That would be unfortunate because the Java aspect is very much the minor chord in this exceptional symphony of a book. Using examples small enough to be comprehensible it engages with the many threading-related issues inherent in concurrency with a clarity and authority it is hard to find elsewhere.

Concurrency isn't just an extension of the sequential programming mode
Ed Burns
This book is an example of a dying breed of technical book: the topical complete reference. It does a great job of telling you everything you need to know about the topic of Java Concurrency. If you read and understand it from cover to cover, you will have been exposed to the breadth of the problem space, with a fair amount of depth as well. If you take the time to explore and execute the code samples, you get the necessary depth.
I avoided reading this book for many years because I was not dealing with Concurrency issues in my day-to-day work. That was a mistake. The first section of this book is one of the most important, and easy to understand, explanations about designing software that I have ever read.

If you only make it through chapter 3, this book will still be worth 20x what you paid for it!
I'm cheating slightly here as the final chapter was so far over my head I just found it impenetrable. So I didn't 100% finish this book.

This is basically the indispensable reference and how-to book for working with concurrency in Java. It's an increasingly important topic in the last 10 years as CPU speeds have maxed out due to issues having to do with heat dissipation, which has steered CPU designers into multi-core architectures. To get the most out of more that 2 cores or so, you need to do c
Rohit Vaidya
This is fantastic read. Reading this book is painting the wall. Paint once. Do another round to commit it. Read it again and again and it will be a value addition for sure.
The author has handled concurrency with really verbose and simple examples. I am still reading it and going slow. But I am loving every bit of it.
Narendra Pathai
Oct 24, 2014 Narendra Pathai rated it 5 of 5 stars
Recommends it for: java developers
Shelves: software
This book can be appreciated at many levels. I have read it thrice and everytime I read it I learn something new. This is a highly in depth book about Concurrency and should only be approached when one is good with basic concepts of Threading.
Anatoliy Kaverin
This is a must-read book for every Java engineer working with multithreading.
It gives a lot of details on JMM and side-affect issues to consider.
One of the most useful books you find ever for Java engineering!
Rakesh Cherukuri
Solid read for advanced java programmers who want to dive into concurrency. Also, a good/must read for people who want to taste what lies in the concurrency utilities in JDK.
I've actually read a significant portion of this already, but leaving it in my on-hold queue for now since I really want to finish all of it and revisit a few key parts. I can say that if you're doing anything concurrent on the JVM (and chances are that if you're doing anything on the JVM, you are), you should read this. It's a fantastic introduction to the mechanics of the system. Everything else you will find out there that presents alternate concurrency approaches (Akka, RxJava, etc.) builds ...more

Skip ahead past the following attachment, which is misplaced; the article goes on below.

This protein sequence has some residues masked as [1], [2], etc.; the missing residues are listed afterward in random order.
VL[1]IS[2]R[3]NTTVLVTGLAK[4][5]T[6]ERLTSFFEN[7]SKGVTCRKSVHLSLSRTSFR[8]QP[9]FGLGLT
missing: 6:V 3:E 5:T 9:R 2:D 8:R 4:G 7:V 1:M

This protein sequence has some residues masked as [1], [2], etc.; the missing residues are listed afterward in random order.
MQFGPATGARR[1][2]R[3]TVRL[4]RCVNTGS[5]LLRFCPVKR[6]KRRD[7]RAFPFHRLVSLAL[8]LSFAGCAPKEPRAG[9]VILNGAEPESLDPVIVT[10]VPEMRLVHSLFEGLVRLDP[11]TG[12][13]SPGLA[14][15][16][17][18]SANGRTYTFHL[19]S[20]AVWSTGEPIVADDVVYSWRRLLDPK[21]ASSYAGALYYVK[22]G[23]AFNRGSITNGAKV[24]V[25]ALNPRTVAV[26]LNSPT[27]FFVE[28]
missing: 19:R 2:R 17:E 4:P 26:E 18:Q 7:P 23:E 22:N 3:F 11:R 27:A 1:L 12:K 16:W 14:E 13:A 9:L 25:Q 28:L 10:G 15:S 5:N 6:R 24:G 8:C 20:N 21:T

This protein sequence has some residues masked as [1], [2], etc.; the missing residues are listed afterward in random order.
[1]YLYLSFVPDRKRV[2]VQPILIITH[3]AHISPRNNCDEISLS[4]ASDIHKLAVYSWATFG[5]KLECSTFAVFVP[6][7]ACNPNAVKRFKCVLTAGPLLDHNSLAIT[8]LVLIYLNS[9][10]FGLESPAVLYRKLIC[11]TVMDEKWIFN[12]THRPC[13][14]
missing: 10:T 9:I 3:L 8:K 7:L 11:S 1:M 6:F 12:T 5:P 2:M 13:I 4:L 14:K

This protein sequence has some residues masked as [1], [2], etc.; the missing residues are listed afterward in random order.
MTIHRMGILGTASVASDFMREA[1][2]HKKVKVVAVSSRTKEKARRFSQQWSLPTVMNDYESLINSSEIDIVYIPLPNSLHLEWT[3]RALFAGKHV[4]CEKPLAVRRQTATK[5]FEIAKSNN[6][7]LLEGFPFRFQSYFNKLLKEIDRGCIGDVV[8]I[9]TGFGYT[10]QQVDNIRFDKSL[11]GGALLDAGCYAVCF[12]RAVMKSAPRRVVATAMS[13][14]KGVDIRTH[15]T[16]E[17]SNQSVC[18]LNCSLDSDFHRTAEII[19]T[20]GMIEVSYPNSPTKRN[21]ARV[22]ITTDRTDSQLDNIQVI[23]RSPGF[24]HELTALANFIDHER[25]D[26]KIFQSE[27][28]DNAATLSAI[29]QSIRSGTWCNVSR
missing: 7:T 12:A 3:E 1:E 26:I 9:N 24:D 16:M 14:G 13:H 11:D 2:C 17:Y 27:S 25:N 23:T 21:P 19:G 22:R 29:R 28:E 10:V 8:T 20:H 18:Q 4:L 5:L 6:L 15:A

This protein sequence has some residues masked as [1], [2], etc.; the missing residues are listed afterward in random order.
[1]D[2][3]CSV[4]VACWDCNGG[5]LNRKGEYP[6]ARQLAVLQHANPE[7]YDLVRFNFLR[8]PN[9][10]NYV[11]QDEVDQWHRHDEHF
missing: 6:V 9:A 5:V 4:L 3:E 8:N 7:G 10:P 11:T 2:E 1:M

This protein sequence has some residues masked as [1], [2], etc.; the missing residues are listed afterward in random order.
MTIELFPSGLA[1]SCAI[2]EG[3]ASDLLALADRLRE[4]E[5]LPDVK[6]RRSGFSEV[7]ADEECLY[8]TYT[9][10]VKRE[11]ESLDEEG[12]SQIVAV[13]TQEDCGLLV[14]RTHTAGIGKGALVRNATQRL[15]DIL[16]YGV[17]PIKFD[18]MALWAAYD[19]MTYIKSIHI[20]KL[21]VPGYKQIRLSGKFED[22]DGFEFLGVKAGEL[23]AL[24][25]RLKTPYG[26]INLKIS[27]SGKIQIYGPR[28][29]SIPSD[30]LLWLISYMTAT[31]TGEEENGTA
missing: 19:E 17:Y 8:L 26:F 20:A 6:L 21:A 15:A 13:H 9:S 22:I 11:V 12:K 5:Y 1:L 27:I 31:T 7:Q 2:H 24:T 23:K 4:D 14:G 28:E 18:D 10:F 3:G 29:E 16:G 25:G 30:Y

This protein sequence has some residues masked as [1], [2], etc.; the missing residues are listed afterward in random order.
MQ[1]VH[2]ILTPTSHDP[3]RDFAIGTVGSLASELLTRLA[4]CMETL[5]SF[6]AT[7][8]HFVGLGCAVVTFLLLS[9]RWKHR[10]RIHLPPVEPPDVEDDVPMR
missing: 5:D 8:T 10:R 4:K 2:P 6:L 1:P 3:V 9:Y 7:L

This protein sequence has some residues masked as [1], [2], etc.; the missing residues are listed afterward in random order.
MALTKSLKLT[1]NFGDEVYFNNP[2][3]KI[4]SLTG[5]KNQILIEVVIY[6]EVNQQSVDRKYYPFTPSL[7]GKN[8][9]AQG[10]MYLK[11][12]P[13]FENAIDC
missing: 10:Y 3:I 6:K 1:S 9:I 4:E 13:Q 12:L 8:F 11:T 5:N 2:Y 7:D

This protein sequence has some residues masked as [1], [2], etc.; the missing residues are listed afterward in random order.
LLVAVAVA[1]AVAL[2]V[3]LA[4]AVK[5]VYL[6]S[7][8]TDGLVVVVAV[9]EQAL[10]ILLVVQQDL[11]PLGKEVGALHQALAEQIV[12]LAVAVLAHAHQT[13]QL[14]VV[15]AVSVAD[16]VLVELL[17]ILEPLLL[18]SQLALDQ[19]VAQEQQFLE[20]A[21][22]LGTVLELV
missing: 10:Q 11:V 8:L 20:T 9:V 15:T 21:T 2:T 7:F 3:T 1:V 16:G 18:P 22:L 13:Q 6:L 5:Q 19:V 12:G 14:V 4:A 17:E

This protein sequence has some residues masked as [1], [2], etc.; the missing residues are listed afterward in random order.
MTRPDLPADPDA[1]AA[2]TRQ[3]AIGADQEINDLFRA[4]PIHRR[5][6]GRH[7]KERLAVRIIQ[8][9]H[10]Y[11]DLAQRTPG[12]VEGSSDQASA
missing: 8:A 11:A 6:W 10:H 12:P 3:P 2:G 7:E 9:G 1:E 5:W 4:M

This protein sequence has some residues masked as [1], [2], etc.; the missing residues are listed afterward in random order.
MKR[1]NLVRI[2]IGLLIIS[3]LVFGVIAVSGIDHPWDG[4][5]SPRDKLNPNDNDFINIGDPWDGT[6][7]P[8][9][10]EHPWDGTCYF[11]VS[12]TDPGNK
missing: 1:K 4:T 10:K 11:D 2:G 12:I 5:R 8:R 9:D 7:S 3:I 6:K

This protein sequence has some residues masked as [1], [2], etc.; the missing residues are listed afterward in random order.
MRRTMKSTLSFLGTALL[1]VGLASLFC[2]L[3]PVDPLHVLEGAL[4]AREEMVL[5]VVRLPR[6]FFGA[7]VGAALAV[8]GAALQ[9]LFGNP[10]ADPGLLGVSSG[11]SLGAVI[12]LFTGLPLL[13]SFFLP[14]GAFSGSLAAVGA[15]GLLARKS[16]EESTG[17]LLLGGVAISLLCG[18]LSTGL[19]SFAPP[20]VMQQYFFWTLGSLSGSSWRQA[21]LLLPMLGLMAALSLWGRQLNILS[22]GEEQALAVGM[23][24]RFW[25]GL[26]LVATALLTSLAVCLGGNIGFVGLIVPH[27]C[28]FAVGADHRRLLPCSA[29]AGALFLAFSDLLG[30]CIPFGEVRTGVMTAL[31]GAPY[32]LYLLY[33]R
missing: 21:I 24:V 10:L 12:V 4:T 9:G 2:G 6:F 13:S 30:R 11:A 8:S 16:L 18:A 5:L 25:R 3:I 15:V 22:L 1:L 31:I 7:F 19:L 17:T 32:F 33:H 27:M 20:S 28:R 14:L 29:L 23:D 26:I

Great way to gain a ton of expertise in concurrency generally and the tools available in java specifically.
Ivan Ivic
Brian Goetz is a brilliant writer and even better speaker. I recommend watching this video from recent ClojureCon to any Java-skeptic (like I am): It succinctly explains why Java will continue to be relevant in the future and why it isn't moving forward as fast as some people would probably like.

As for this book, there is not much to tell. It's one of the Holy Books of Java (and programming in general). As Rich Hickey, creator of Clojure, has said himself
Must read for every java programmer
Jörn Dinkla
Very interesting for Java 7 and below.
As far as books on key programming topics go, this one is a gem. Insightful, relevant, and well written, serious Java developers ought to check this one out. Many of stickiest programming issues relate to threading or concurrency issues, and this book really comes through in outlining common mistakes, and offering great tips and solutions for the most common types of threading/asynchronous issues that tend to plague us.
Sep 11, 2013 Atul rated it 4 of 5 stars
Shelves: tech
This book covers a very deep and subtle topic in a very clear and concise way, making it the perfect Java Concurrency reference manual. Each page is filled with the problems (and solutions!) that programmers struggle with every day. Effectively exploiting concurrency is becoming more and more important now that Moore's Law is delivering more cores but not faster cores, and this book will show you how to do it.
Michael Koltsov
It was quiet easy to review this book, because i try to re-read it every year and it had became a necessity for me. Some parts of it are not easy to comprehend but at the end of the day this book can teach you what no other book could.

This time i’ve created a repository that contains most of the examples. In my experience writing code helps me much more than reading code.

My score 5/5
Zbyszek Sokolowski
The book is just awesome, it is little outdated because it was published in Java 6 times and it lacks new additions from Java 7. I read it from cover to cover although I think that I should read it again this time in pick & read manner. After reading my knowledge about concurrency is much bigger but still it requires a lot of practice and further reading. So I will be returning to it frequently.
Bob Hancock
Extremely well written by a group of very smart people, but one of the major functions of the book is to point out how little Java has adapted to the multicore world as compared to languages like Erlang or Go. If you must work in Java and need to do concurrency the book is great, but if you really need concurrency you may want to ask, "Should I be using Java?"
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“It is far easier to design a class to be thread-safe than to retrofit it for thread safety later.” 7 likes
“Just as it is a good practice to make all fields private unless they need greater visibility, it is a good practice to make all fields final unless they need to be mutable.” 6 likes